Visiting, visitors and what we've been doing in between
Shortly after “the student” left, we took a week away. (I told you it was an intensive course! We needed a break…) Actually, we had been planning for a while to go visit Rod’s parents in southern BC since we hadn’t seen them for a while. It was a good visit, and while there Rod was able do some odd jobs to help them out, including rebuilding the stairs to their deck which were starting to rot. Thus, the background for the picture.
We also visited a few other people on that trip. We stayed overnight with Ron and Lynn, long term friends of Rod’s we hadn’t seen for a while in Innisfail. We stopped in for tea at Lee McLean’s and saw her beautiful house by High River. Such a nice visit! And we also hopped over a mountain range from Rod’s parents to spend a few hours with Andy Knight in Merritt, BC. It’s always fun to visit with someone else to builds trees (and see Andy’s beautiful saddles too). As per normal with us, we didn’t get any pictures other than of the weed Rod wanted to identify… (Any ideas anyone? Sunflower family but he hasn't been able to pin down the exact plant.)
We might have stayed at Andy’s a bit longer but we had to get back home because we had a visitor coming to our place. Dr. Kevin Haussler made the trip north to spend a weekend with us talking about horses, saddles and trees and how they all interact. He is a researcher and clinician at Colorado State University whose area of expertise is the equine back. He has lots of (earned) letters after his name and lots of academic papers with his name on them. In spending time with him it is easy to tell that he knows what he’s talking about. He sees the results of saddle damage on horse’s backs and is interested in learning more about the saddle end of the equation.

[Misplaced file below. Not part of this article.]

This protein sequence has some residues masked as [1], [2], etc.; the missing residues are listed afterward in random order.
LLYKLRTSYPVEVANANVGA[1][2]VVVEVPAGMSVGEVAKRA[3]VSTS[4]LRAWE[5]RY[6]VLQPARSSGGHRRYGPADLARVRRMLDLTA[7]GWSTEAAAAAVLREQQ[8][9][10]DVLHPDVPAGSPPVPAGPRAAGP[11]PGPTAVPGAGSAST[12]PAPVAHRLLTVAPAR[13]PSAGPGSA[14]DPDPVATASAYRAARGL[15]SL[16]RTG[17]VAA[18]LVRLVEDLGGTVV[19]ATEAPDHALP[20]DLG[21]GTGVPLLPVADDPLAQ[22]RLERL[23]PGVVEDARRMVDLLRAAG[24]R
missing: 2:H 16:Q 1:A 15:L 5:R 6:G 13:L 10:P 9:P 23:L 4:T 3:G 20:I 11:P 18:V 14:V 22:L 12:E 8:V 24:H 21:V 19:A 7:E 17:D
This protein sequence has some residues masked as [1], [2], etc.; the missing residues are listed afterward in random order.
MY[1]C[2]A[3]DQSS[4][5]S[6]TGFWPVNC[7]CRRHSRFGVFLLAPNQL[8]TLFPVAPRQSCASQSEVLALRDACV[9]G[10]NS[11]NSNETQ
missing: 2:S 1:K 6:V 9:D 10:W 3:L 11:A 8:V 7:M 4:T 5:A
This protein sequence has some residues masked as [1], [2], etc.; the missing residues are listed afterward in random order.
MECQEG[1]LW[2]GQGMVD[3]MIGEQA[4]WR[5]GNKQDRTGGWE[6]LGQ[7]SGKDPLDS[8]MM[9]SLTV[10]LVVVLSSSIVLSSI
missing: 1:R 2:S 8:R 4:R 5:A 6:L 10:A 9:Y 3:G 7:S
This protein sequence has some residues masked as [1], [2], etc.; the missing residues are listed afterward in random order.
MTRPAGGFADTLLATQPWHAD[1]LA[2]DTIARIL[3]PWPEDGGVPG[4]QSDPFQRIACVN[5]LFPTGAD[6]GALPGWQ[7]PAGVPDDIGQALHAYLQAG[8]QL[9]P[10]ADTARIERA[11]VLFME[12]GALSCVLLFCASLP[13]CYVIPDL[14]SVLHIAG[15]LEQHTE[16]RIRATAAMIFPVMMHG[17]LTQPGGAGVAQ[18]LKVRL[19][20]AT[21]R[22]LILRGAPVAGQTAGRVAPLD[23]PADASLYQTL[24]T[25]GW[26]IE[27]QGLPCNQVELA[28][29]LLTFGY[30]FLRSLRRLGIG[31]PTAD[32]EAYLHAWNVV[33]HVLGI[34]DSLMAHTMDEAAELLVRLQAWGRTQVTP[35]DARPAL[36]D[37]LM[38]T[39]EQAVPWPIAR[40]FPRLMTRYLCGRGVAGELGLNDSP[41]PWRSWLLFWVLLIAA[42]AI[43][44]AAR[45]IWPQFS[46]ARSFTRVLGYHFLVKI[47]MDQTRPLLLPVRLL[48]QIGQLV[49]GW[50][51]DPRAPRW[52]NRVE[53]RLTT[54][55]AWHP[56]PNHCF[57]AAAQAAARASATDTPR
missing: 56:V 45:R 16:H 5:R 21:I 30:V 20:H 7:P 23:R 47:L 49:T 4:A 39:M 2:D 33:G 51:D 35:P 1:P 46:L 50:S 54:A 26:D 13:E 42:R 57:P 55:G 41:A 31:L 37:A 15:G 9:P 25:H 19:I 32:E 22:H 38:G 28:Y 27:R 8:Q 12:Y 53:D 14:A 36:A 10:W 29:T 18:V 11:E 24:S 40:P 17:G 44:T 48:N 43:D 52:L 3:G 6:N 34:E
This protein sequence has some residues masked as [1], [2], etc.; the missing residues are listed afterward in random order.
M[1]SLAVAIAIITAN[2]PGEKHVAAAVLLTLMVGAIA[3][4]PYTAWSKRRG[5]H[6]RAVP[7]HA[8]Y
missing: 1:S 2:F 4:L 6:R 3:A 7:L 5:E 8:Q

He was generous enough to spend time demonstrating and teaching his method of evaluating a horse’s back for pain and problems. We really appreciated the time he gave to us and hopefully there will be some research in the future using Western style saddles. (If anyone knows a rich philanthropist who wants to fund this kind of research, please let us know...)
Right now we have another of Rod’s long term friends visiting. He's spent three mornings chatting while watching Rod rawhide trees. He says it’s like watching paint dry, but when I asked if he was ready to take over that part of the production, he said no. I wonder why not??? Fortunately, he has Bella at times to keep him entertained.
And in between all this I have been gluing up wood for trees
while Rod has been working on building trees, with more under the bench ready to go.
He installed the second set of Hamley Hangers he has been asked for in 19 1/2 years of building trees. Not a common request...
The tree he rawhided this morning is an old style slick fork. Both the fork and the cantle are very stood up and quite tall. Makes for a neat looking tree. We’ve built a few like this by now.
And, in his spare time, Rod’s been cutting lace. Ahh… summertime, when the living is easy…